Melatonin is one of the most essential hormones in the body. If you read last week's how to boost your hormones naturally article you would have learned how important hormones are in regulating body functions. Luckily, melatonin is one of the easiest to boost and influence its levels - even more so if you are in the U.S. or Canada.
Learn how sleep, blue light, supplements, and sunlight affect melatonin and what are the ramifications of imbalanced levels. But before we dig into that we have to understand the circadian rhythm... wait what?
Melatonin dubbed the darkness hormone, as its levels rise at night. Evolutionarily, one of its purposes was to signal to the body that it's night time and perform functions that are often synergistic with sleep. It's a powerful anti-oxidant and improves immune function, which is where it gets it's anti-cancer title. One of it's chief functions though is regulating our circadian rhythm.
The Circadian Rhythm, A Biological Clock
Our bodies like order. In fact, without order our bodies wouldn't be able to manage all the infinitely complex processes that are happening. When you have order you also have a rhythm as the same sequence of events keep repeating: breathing, circulation, digestion etc.
The circadian rhythm is essentially our internal clock that our body runs on. This isn't limited to humans but most living creatures even fungi have a circadian rhythm. The reason this clock is so important because different times of the day were advantageous to do different things. For example, plants use theirs to know when is the the best time to flower or go into photosynthesis - wouldn't want to do that at night!.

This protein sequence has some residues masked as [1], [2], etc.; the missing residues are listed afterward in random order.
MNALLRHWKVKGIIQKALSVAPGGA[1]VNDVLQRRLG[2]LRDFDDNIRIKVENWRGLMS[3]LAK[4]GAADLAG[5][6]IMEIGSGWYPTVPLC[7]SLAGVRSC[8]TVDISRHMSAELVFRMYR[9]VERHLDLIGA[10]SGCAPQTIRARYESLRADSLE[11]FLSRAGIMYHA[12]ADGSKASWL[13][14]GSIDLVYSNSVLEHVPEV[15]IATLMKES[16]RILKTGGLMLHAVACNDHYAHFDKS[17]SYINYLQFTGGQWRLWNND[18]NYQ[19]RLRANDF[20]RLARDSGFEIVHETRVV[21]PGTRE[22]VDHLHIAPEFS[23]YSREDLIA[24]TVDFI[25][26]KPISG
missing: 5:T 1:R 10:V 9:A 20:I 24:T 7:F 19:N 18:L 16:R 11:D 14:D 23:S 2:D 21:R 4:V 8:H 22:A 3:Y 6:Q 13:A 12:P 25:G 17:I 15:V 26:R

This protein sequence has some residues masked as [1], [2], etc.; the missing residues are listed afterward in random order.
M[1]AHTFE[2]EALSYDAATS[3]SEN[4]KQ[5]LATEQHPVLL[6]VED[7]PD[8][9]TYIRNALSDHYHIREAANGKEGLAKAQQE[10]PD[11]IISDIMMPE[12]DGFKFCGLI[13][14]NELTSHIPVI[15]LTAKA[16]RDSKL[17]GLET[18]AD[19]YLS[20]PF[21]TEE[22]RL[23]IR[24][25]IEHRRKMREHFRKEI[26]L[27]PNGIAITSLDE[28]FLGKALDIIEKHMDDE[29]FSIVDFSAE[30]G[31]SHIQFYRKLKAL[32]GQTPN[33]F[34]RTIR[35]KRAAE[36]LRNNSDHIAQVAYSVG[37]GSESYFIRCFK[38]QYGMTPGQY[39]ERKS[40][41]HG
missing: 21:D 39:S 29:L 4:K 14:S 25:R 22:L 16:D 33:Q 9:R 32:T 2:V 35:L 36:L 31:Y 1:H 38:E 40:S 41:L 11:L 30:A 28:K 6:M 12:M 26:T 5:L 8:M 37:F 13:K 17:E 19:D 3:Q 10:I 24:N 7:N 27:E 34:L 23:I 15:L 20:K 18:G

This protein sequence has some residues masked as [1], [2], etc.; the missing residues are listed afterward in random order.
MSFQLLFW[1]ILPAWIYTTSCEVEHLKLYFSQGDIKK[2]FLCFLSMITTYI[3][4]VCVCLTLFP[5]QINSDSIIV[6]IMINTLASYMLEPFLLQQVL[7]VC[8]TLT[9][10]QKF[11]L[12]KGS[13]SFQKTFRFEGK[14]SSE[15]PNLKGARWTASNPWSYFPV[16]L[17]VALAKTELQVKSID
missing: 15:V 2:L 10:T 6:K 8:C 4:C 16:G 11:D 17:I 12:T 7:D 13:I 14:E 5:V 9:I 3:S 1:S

Circadian rhythmicity is present in the sleeping and feeding patterns of animals, including human beings. There are also clear patterns of core body temperature, brain wave activity, hormone production, cell regeneration and other biological activities.
In Humans, this clock has been putting us to sleep to recover and waking us up to hunt and gather. So in essence: we are hard wired to sleep at night and be energetic during the day.
The problems start to happen when this cycle is disturbed.
Effects of Circadian Rhythm Disruptions
Since most body functions are affected by the day/night cycle, circadian rhythm disruptions have serious and far reaching effects. It's beyond the scope of this article but the two main ones are Seasonal Effective Disorder (SAD)/Winter Blues and Circadian Rhythm Sleep Disorder (unable to sleep/wake up on needed time).
Effects of such disruptions
- Increased risk for cancer
- Insulin resistance/diabetes
- Increased overall stress level
- Increased heart disease
- Increased digestive problems
For example, a 2007 study led by the IARC (International Agency for Research on Cancer) showed that shiftwork has been associated with cancer. Other studies have reported that night workers have an increased incidence of heart disease, digestive disorders and menstrual irregularities.
Aside from that, it seriously effects your body composition, recovery and energy levels. So not only do you look worse, but it's hard to train and implement a diet consistently.
Where does Melatonin fit in
Melatonin is the main hormone that regulates the circadian rhythm, so addressing any kind of sleep problems has to fundamentally address melatonin. On top of improving sleep quality and quantity, melatonin has these positive effects:
- Triggers 'sleepiness' at night
- Low levels at night can cause insomnia
- Very potent anti-oxidant which reduces inflammation and has anti-cancer effects
- Improves immune function
- Improves sleep quality
In animal models, melatonin has been demonstrated to prevent the damage to DNA by some carcinogens, stopping the mechanism by which they cause cancer Pubmed
So this stuff literally cures cancer and makes you sleep better. How do I maximize it?
Since melatonin is affected by light levels you want to get bright light exposure during the morning/day and avoid lights during the evening - especially before bed.